How DWR Research is Improving Forecasting for California's Variable Climate


Sierra Nevada Mountains with snow -- photo taken April 30, 2020

Mountainside still holds on to snow near Phillips Station in the Sierra Nevada Mountains, the site of the DWR final snow survey of the 2020 season. Photo taken April 30, 2020. DWR/2020

California has the most variable weather conditions in the United States, often varying between extremes such as drought and flood. Our ability to forecast variable weather conditions well in advance is a driving factor in how water managers maximize the benefits and minimize the hazards of each storm.

California’s climate, and how it is changing

Precipitation variability in California is due to our Mediterranean climate, characterized by long, dry summers and mild, rainy winters. Typically, we rely on five to seven significant storms for the bulk of our annual precipitation.

On average, California receives about 200 million acre-feet of water per year in the form of rain and snow. However, we rarely experience an average year. Instead, California’s snowpack has been alternating between extreme wet and dry years. Over the last decade we’ve seen three of our smallest snowpacks on record --and three of our largest snowpacks.

Increased temperatures lead to precipitation that falls as rain instead of snow, which increases the frequency of winter floods. Additionally, rain results in immediate runoff into reservoirs, requiring reservoir operators to increase releases to maintain flood control space. In cold years, precipitation is stored in solid form as snow, which slowly melts in the spring and summer months for water supply, agriculture, recreation, power generation, and more.

“The narrative around climate change describes warming temperatures leading to increasing variability and extremes in precipitation, and a transition toward more rain and less snow,” said DWR’s State Climatologist Dr. Michael Anderson. “The past decade is an indication of how this expectation is now becoming a reality.”

Atmospheric rivers account for 40 to 60 percent of California’s annual precipitation. As climate change continues to warm the atmosphere, the variability in number, strength, and duration of these storms is expected to increase. This means that it might be possible to have fewer atmospheric rivers, indicative of a dry year outcome, but have one of these storms be large enough to cause flooding. 

The long-term sustainability and reliability of water in California requires that we all work together to find solutions, using the best science and technology available in forecasting.

Research into Forecasting

As variable climate conditions increase in frequency, DWR is working with state, federal, and academic research partners to improve our capabilities to monitor, forecast, and respond to impacts from climate change.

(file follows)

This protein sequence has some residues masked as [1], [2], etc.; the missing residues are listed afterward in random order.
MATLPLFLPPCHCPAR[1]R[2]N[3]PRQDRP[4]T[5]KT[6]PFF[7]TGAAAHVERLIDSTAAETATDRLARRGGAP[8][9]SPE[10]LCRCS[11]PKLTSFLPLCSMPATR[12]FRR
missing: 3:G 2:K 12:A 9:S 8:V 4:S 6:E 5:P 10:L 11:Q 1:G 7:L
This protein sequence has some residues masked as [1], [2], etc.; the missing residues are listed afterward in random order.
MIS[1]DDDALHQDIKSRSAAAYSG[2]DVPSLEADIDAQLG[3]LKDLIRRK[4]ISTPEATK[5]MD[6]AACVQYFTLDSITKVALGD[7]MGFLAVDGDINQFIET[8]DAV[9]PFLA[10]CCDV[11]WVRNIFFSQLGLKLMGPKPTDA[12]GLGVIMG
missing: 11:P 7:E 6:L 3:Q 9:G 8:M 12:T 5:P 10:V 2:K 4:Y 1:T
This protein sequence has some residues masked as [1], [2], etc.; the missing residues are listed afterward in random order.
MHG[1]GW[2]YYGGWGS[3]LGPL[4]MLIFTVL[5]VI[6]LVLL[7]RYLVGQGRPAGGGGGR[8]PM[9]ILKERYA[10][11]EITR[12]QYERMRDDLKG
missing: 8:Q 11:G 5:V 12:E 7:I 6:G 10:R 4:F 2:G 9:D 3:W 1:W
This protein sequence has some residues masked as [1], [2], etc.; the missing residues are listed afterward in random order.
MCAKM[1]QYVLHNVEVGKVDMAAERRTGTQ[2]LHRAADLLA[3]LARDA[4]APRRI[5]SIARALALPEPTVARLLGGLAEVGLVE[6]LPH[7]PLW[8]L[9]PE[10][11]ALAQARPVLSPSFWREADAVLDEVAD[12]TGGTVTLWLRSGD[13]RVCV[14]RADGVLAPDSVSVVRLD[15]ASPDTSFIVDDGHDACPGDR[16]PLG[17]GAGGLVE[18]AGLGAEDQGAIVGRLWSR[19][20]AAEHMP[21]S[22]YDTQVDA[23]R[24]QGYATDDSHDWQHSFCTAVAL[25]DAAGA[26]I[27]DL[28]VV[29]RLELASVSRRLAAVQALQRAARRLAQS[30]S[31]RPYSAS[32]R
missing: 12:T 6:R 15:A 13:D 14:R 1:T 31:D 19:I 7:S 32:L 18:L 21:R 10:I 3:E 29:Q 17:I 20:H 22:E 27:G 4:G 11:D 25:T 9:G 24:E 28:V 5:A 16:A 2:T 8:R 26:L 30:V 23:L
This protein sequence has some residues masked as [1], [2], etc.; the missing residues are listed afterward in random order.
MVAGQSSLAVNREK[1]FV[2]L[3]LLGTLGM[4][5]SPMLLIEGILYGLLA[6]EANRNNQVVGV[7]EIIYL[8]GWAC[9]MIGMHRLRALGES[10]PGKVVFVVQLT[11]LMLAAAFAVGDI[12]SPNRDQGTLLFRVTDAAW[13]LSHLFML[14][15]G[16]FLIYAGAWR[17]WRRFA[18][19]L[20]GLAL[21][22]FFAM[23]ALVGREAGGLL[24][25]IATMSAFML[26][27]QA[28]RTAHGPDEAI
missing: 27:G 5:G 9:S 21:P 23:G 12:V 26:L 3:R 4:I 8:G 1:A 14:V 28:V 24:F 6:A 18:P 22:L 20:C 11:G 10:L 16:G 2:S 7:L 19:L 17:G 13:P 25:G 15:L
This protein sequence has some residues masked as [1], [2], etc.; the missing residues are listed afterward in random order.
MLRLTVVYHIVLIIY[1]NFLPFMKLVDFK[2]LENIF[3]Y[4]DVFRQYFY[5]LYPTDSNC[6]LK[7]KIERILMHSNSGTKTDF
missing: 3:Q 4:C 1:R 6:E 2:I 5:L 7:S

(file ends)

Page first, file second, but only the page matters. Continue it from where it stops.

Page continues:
DWR started investing in improving our abilities to monitor and forecast the impacts of climate change in 2007. These investments included tools that make use of our growing knowledge of atmospheric rivers and their impact on California’s water resources.

Adding to existing federal funding in these areas, DWR has invested approximately $40 million in the past 13 years, enabling greater outcomes through collaboration.

One example of DWR’s investment into emerging technologies is using Light Detection and Ranging (LIDAR) a detection system using light from a laser – to provide detailed spatial information about the ground surface and vegetation. This technology is used in remote areas normally inaccessible to manual snow surveys; having access to this data improves our snow melt and water supply forecasting abilities.

In partnership with DWR, researchers from the Desert Research Institute (DRI) developed new technology to interpret data collected from the ground, unmanned and human-piloted aircraft, and satellites about our atmosphere, rainfall, snowpack, rivers, and vegetation.

“Both satellites and aircraft provide information about atmospheric conditions that we would otherwise be unable to observe,” said Dr. Benjamin Hatchett with DRI. “Satellites give us a global perspective and local picture that is important for understanding how the landscape will respond to a storm event or how it has been responding to past conditions. This information is also extremely important for weather forecast models to ensure high quality forecasts are produced by using the most up-to-date conditions of the Earth system.”

DWR utilizes technologies developed by DRI and other partners to improve forecasting and better understand climate change and variability.

The Department’s Forecast-Informed Reservoir Operations (FIRO) program is one example of how these emerging technologies are used to improve the forecasting of runoff into reservoirs and to better coordinate flood releases made from those reservoirs. These technologies give reservoir operators advance insight into the size and strength of incoming weather systems, and through FIRO, the ability to release water days before a storm impacts a region. This creates needed space in the reservoir to accommodate the runoff from an incoming storm, therefore limiting potential impacts to downstream communities.

Adapting to a changing climate for water management and emergency response will require improvements in our understanding of extreme and variable conditions. DWR’s investments the past 10 years are just the start of enabling our staff to be more effective in responding to our changing climate. But continued investment is needed to transition from pilot efforts to full deployment to prepare California for what comes next.